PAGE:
This type of Malware does what it says on the tin. It spies on you. Its prime aim is to gather information on you or your organisation without you knowing. Spyware is split into different categories: Adware, Tracking Cookies, System Monitors and Trojans.
Adware is also known as Advertising Supported Software. The purpose of Adware is to show you adverts ranging from popups to banners. Adware can come in a lot of different forms but primarily it will force adverts into places where they should not be.
These are little snippets of information downloaded from websites to your computer. The stored information can be used by other websites and advertisers to see information such as your likes, recent purchases and so much more. Tracking cookies are not harmful by themselves but some people believe them to be an invasion of privacy.
Similar to the Trojan horse in ancient Greek mythology, Trojans are programs that pretend to be something they are not to gain access to your computer. There are a lot of uses for Trojans but more often than not they’re designed to give a back door to the computer allowing somebody to gain access to it when needed.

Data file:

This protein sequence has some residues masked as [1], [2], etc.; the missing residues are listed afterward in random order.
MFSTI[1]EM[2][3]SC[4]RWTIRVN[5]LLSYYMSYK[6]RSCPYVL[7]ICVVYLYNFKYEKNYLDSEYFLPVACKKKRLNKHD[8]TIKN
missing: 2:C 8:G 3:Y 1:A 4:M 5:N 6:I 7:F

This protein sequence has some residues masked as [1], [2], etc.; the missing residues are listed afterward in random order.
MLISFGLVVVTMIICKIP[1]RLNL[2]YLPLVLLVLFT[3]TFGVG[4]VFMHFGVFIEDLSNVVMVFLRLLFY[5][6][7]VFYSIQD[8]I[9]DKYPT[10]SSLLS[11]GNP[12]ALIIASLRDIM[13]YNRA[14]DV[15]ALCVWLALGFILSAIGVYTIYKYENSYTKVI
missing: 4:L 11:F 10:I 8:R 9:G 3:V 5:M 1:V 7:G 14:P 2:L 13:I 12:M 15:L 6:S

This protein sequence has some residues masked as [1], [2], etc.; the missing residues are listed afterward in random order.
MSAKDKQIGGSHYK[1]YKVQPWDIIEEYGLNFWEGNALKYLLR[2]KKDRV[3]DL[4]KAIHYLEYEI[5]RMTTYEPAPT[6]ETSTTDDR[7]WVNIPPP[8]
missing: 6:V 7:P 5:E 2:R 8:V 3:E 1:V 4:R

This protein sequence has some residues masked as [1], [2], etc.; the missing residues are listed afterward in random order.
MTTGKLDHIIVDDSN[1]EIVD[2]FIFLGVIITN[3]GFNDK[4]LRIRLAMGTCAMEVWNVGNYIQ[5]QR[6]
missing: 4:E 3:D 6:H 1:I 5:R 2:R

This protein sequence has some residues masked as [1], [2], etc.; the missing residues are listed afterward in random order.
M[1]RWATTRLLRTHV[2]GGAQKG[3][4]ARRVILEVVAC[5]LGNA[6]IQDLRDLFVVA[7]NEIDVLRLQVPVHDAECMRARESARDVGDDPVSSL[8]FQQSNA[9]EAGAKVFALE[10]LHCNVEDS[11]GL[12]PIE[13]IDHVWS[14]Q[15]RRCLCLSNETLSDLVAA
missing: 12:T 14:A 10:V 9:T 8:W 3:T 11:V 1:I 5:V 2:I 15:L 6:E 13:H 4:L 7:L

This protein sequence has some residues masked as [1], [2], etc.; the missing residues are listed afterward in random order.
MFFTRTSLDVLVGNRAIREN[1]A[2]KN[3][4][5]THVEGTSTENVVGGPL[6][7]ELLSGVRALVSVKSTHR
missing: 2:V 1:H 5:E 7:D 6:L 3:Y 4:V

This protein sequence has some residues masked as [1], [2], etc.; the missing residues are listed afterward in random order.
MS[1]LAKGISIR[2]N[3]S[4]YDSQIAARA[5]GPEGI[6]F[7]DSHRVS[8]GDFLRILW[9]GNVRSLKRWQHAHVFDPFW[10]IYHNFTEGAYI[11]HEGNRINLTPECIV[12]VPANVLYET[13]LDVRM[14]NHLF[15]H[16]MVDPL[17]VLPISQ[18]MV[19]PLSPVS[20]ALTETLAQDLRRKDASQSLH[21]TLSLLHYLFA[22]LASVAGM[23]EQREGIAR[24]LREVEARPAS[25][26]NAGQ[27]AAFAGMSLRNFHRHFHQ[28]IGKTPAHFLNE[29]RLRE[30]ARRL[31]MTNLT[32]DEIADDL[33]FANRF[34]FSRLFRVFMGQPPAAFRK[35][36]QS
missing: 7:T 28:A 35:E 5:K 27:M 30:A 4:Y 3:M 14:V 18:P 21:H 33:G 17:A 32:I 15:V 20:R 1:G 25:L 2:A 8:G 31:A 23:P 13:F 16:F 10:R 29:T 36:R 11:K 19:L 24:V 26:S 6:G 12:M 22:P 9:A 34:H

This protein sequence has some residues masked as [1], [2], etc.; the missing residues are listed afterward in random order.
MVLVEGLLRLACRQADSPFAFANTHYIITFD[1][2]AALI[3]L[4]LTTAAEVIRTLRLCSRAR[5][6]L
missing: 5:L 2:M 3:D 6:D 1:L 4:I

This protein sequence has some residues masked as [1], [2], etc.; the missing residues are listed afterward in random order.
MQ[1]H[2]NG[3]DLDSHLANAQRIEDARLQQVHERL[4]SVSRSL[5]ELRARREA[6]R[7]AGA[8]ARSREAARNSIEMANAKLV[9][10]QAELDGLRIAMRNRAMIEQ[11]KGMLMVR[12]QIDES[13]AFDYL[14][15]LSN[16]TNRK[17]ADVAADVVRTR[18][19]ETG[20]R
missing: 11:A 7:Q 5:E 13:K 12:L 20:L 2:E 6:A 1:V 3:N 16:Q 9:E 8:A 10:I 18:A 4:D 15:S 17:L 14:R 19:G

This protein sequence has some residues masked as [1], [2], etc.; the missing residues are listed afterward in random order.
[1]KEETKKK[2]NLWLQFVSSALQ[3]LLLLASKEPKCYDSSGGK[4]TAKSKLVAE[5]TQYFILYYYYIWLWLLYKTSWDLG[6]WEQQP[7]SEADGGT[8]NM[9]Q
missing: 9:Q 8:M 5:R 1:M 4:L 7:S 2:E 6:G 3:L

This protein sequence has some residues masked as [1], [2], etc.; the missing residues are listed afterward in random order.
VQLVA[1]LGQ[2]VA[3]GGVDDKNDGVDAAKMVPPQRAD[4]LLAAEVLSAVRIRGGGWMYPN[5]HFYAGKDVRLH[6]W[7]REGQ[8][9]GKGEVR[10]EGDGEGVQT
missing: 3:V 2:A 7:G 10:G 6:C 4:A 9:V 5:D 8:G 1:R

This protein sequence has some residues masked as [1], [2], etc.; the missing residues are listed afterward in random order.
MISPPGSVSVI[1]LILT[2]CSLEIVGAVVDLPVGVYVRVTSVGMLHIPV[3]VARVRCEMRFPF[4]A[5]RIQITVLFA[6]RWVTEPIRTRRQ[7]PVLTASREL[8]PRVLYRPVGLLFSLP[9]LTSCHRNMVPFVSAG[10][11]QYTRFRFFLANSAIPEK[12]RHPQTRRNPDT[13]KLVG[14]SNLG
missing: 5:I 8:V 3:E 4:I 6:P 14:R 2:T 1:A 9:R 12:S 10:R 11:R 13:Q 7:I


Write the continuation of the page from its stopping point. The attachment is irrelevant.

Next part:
Rootkits are best described as a group of tools that allow administrator access to a computer. These tools are normally placed on a computer by a hacker who has already gained access to the computer giving then administrator rights on a normal user account.
Keyloggers or Keystroke loggers simply record all keys pressed on a keyboard. Let’s say you go to lloyds.com and then log in the keylogger would have recorded you going there and then your username and password.
A backdoor is a method of bypassing normal authentication or encryption on any device. Default passwords can function as back doors and we see this a lot. Some backdoors are well known and deliberate and might have good/necessary reason to exist.
This type of Malware hijacks your browsers and forces it to show you adverts or change your homepage. If your web browser’s home page changes and you get an increase of adverts you could have a Browser Hijacker.
Ransomware has become more prevalent over recent years, for example the WannaCry attack of 2017. The purpose is to hold your computer for ransom by encrypting all of your files and demanding payment for the access key to read them. Once struck by a ransomware attack, you have few options and some people end up paying the ransom with the hope they will retrieve data.